If not for the fact that Captain Disaster absolutely loves talking to himself, this whole openness might make some people’s heads spin with confusion. But the times when I had to resort to a walkthrough could be counted on one hand as figuring out where to go next was rarely a case of trial-and-error. There were moments of ‘okay, so that didn’t work, let’s try tweaking this and/or that’ however, but… those could just be a case of me being bad at puzzles. Hard to say, really.
Whatever the case, I had fun, and that’s what matters most. So what if a few puzzles had me stumped? Since I was never put into an unwinnable scenario (suck it, King’s Quest V), such design is quite alright in my books, as different people are likely going to approach the game differently. Maybe someone else will get stuck where I simply breezed through, and vice versa. Heck, I’m sure there are even those out there who won’t get any of the references/jokes, which is a darn shame as most of them are quite groovy (woo, Twisted Sister!).
Besides, whenever I did find myself ever so slightly stuck, I simply wandered around and talked to everyone, clicked on everything, and so on. A bit silly, sure, although in this case, it paid off plenty as I was treated to witty dialogue and/or yet another reference. There were even times when those darn inventory puzzles reared their ugly head, requiring me to manipulate… well, objects in my pockets… somehow. You know the deal: look at A, use D on B to create E, or some such. Not an uncommon thing for this particular genre, although definitely not something I’m overly fond of.
As time went by, and our strikingly handsome (not really) protagonist progressed the plot, we both realized around the same time just what was happening, I’d say. I probably should have noticed sooner though, seeing how the game does start with a bit of foreshadowing in the form of a prologue cut-scene. Better late than never, right?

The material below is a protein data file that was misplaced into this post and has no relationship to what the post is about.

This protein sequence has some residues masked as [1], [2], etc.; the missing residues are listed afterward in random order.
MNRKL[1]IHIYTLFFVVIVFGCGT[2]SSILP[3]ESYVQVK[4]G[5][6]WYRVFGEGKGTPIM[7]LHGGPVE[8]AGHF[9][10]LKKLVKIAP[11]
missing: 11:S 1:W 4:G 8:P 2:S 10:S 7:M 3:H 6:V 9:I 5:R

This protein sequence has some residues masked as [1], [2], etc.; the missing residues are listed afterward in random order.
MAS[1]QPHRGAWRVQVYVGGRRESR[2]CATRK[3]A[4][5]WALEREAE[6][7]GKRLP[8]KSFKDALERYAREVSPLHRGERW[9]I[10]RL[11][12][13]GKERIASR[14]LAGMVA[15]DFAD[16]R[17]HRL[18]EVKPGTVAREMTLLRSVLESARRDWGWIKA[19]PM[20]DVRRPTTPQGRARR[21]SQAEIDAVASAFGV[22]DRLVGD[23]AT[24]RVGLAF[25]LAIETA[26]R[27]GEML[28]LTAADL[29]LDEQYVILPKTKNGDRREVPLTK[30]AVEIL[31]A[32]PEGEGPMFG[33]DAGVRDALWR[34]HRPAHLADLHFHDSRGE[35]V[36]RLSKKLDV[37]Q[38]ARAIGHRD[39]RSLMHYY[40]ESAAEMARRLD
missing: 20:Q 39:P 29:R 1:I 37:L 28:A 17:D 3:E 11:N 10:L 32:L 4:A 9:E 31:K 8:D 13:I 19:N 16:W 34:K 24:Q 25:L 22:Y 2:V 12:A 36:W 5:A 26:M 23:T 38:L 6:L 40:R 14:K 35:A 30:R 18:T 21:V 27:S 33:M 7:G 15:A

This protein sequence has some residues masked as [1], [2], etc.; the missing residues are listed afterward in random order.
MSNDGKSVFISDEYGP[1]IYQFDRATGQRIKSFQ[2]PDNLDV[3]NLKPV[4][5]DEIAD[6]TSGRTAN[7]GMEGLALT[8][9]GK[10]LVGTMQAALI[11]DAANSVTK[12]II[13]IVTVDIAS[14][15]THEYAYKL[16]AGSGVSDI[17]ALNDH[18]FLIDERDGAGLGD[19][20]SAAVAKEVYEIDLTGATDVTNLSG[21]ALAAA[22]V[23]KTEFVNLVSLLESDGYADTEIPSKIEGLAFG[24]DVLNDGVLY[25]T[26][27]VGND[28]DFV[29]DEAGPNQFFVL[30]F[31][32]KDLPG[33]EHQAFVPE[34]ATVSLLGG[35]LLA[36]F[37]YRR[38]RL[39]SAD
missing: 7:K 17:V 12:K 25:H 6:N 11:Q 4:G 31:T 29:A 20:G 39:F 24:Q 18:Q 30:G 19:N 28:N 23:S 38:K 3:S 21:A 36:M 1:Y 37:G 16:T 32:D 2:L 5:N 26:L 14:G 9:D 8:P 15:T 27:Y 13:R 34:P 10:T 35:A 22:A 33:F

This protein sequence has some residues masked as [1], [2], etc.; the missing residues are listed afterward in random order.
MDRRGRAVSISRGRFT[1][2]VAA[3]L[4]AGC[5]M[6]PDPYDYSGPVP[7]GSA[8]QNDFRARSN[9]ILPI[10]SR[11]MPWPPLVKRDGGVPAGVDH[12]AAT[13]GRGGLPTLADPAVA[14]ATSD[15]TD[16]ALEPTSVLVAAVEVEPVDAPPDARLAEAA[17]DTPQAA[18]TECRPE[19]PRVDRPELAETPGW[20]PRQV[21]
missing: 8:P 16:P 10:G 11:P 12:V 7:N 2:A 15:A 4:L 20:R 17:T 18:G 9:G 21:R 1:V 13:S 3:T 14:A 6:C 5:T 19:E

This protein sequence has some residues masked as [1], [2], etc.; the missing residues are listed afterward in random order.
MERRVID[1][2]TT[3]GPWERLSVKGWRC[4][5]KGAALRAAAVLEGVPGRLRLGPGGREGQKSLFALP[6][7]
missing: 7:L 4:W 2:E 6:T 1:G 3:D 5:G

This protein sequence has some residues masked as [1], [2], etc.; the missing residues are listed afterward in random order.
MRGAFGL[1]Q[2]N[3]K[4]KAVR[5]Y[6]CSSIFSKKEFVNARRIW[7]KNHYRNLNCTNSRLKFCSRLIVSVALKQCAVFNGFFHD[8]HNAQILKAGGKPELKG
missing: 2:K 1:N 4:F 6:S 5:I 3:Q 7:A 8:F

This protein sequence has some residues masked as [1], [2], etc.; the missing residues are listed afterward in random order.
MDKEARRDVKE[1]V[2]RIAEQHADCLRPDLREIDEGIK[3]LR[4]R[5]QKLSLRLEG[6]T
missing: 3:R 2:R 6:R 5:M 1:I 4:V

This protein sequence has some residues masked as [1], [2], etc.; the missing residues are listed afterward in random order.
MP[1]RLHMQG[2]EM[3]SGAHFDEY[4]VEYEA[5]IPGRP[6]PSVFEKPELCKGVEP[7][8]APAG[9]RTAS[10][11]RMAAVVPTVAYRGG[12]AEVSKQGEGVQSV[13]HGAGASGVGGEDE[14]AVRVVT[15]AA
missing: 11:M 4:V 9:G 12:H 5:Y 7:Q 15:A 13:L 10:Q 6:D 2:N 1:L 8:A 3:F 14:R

Well, it was actually pretty close to being too late, as it turns out, but… nothing the clumsy, fool-witted down-on-his-luck protagonist can’t fix. With a lot of luck and the aid of various seemingly unimportant characters, that is. A LOT of luck. Looking back on the adventure, I’d say chances are, luck probably played a noticeably larger part in the outcome than he’d ever be willing to admit.
What a mission though. Funky music, varied locales, lovely pixel art, appropriately cheesy voice acting and a story full of twists and turns one simply has to experience to believe. Were I to simply tell the tale of what Captain Disaster in: Death Has A Million Stomping Boots experienced, chances are most would think me absolutely mad. And rightfully so, as you’ll see for yourself by picking up a copy of the game and playing through it. Which is something I would highly recommend -- especially for fans of the genre -- because of just how zany the entire thing is… in the best possible way. Long live Captain Disaster!
Captain Disaster in: Death Has A Million Stomping Boots is available on itch.io, Fireflower Games, Game Jolt, carrying an $8.99 price tag.